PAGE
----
This afternoon, ULA and Boeing updated the schedule to roll the CST-100 Starliner spacecraft, atop an Atlas V rocket, back to United Launch Alliance’s Vertical Integration Facility (VIF). The transition, which was planned for Wednesday afternoon, will occur on Thursday, allowing the team to complete necessary work ahead of the Boeing-led inspections that will take place in the VIF.
Boeing is working to understand unexpected valve position indications in the Service Module propulsion system that led the company to scrub yesterday’s launch attempt early in the countdown. Boeing’s troubleshooting of the valves while the Starliner and Atlas V were on the launch pad has ruled out a number of potential causes, including software. The severe storm that occurred on Monday also appears to be an unlikely cause, but the team will closely inspect for water or electrical damage while the spacecraft is in the VIF.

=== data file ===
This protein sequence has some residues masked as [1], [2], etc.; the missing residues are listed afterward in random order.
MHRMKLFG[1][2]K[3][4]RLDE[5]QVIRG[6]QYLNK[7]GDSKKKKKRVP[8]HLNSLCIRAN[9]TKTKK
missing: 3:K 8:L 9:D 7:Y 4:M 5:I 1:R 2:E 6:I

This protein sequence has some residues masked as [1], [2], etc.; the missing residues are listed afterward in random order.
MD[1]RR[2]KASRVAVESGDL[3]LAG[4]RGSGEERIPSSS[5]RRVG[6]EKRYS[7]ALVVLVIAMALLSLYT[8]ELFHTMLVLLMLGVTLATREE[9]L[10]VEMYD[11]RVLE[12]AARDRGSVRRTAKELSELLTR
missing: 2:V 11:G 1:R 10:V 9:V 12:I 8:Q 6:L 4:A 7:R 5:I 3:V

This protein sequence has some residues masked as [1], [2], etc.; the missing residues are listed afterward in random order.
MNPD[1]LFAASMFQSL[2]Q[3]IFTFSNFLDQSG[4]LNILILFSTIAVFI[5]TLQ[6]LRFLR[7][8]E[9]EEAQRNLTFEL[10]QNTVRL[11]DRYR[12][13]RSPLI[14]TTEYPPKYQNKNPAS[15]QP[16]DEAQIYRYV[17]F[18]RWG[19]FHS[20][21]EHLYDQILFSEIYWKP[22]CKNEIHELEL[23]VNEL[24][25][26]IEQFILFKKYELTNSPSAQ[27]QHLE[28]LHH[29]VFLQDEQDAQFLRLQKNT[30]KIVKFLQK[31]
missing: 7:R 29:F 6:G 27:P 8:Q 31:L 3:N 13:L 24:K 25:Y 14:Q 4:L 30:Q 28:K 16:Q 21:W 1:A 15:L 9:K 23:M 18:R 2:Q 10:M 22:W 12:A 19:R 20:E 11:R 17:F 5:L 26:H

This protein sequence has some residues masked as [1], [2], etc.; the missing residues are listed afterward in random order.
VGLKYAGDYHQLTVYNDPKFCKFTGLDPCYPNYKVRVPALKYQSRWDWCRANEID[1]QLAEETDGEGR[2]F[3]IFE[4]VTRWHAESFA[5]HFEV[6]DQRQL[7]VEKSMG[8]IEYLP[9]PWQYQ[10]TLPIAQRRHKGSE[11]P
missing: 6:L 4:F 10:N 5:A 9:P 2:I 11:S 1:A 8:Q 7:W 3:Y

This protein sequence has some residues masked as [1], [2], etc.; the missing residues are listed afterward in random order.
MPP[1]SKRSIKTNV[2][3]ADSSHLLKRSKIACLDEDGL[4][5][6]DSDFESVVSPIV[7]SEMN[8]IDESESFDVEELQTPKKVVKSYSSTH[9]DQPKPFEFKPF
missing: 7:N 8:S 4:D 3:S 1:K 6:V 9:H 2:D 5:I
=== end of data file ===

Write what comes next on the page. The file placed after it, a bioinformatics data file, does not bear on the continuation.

Once the spacecraft is in the VIF, Boeing engineers will gather new data and perform additional troubleshooting.
“The team is steadfast in its commitment to identify root cause and determine next steps,” said John Vollmer, vice president and program manager, Boeing’s Commercial Crew Program. “Developing solutions in a disciplined manner and letting the data drive our planning is critical and the team is working to ensure our spacecraft flies when ready.”
Updates will be provided by NASA and Boeing as information is available.